Welcome to the Wild West, 2012 style. The Feds to Tombstone: “If you want to fix your water line, better lawyer up and talk to President Obama.”
The left is attacking Mitt Romney as “out of touch.” But the left’s own champion, President Obama, is truly the out of touch candidate. The U.S. Forest Service — of which the president is ultimate boss — is preventing, on the flimsiest of excuses, Tombstone Arizona from rebuilding its water pipeline. Obama, conniving, is putting Tombstone, a fixture of American history, in mortal danger.
Tombstone was the site of the “Showdown at the OK Corral.” It was a silver mining boomtown and very Wild West: over a dozen saloons, 6 gambling halls, a very cosmopolitan city. Today Tombstone is a cultural attraction with 1500 residents and tens of thousands of visitors.
But now the U.S. Forest Service is building a tomb for Tombstone. A massive forest fire in 2011 wiped out the vegetation in Coronado National Park, wherein lies Tombstone’s waterworks — which were destroyed by the following torrential rains.
“I sat on the road in my car and watched the fire,” recalls Nancy Sosa, Tombstone native, its archivist, mother of five. “My kids and I were between Tombstone and Sierra Vista, about 26 miles away from the fire, watching in shock. You don’t grow up in Tombstone not knowing where your water comes from. Water is the most precious thing in the desert.”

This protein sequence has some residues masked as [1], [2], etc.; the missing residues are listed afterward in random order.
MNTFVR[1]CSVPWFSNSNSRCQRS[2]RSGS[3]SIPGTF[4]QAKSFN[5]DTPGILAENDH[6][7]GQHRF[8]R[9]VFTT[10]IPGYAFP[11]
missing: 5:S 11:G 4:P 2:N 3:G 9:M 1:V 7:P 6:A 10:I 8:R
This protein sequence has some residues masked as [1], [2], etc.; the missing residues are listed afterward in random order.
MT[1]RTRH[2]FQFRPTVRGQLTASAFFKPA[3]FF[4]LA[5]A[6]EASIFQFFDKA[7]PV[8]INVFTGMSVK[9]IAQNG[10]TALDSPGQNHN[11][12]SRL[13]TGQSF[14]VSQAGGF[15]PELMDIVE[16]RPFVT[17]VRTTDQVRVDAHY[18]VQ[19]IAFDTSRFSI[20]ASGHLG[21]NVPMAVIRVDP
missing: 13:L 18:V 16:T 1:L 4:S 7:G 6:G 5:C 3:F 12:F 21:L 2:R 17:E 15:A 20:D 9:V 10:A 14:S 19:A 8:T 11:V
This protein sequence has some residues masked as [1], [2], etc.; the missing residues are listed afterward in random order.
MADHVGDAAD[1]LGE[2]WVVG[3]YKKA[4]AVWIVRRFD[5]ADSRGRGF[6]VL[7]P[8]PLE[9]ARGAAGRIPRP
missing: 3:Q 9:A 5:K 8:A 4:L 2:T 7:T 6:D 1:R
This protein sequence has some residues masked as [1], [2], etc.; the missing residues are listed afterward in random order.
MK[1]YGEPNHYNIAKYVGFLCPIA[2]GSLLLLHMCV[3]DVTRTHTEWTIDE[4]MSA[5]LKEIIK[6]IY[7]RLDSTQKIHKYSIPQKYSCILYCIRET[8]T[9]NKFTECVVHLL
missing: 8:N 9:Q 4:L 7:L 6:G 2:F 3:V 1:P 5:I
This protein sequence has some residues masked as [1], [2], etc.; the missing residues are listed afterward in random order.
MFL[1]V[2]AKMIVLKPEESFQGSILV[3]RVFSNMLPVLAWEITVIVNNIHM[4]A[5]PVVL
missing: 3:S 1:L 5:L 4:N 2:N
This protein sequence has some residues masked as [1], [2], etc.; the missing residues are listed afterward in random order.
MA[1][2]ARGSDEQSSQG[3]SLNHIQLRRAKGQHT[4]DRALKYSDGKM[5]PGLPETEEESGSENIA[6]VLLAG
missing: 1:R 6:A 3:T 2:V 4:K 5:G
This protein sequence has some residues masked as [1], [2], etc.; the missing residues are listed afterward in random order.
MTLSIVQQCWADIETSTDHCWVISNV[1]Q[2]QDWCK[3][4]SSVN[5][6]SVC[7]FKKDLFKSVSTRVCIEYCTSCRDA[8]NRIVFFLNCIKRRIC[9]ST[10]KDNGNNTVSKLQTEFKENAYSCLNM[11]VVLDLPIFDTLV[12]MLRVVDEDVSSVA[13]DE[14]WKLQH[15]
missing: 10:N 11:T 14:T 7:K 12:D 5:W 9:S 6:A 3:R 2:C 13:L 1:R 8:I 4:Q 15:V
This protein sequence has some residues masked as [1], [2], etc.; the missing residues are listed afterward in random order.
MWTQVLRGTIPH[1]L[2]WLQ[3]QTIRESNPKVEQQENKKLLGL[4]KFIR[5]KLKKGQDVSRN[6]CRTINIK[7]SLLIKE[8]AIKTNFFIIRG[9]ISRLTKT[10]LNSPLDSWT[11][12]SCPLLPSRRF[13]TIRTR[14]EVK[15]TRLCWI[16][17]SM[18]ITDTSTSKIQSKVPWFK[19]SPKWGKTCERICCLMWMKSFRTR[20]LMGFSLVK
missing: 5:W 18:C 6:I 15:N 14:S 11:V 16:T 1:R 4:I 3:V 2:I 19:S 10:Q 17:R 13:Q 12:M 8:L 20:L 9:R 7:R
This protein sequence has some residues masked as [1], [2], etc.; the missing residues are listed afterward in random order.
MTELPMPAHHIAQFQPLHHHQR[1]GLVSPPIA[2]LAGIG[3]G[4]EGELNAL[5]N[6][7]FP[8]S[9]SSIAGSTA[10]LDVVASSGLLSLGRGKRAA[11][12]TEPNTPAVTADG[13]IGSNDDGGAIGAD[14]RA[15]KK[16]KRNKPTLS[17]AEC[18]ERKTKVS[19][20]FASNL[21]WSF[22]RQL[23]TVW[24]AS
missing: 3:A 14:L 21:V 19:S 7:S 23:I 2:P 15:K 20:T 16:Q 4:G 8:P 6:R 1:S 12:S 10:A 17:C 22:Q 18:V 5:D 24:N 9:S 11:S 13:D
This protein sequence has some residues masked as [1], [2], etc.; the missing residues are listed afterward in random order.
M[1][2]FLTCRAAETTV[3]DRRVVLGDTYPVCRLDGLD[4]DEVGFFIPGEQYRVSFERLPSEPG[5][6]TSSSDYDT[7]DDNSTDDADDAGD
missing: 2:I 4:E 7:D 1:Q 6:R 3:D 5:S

The ensuing monsoon damage was severe but readily fixable. Except that Tombstone’s water sources are surrounded by a designated wilderness area. Their water was privately owned and therefore exempted by President Teddy Roosevelt from national forest status … and, thus, exempted from the Wilderness Act. That Act applies only to national forest, not private property. And yet, the U.S. Forest service takes the position that Tombstone needs its permission to bring in tractors and bulldozers to clear the rubble throttling its water supplies.
Tombstone cannot survive long on the tiny wells located in town or on the small amount of water it temporarily was able to hand patch through its water main. It needs to use regular earth-moving equipment to repair its lines. As Sosa explains, “you have boulders the size of motorcycles breaking your pipeline, and other boulders and uprooted trees mangling it… the water is buried by 6 to 15 feet of boulders, trees, rocks.”
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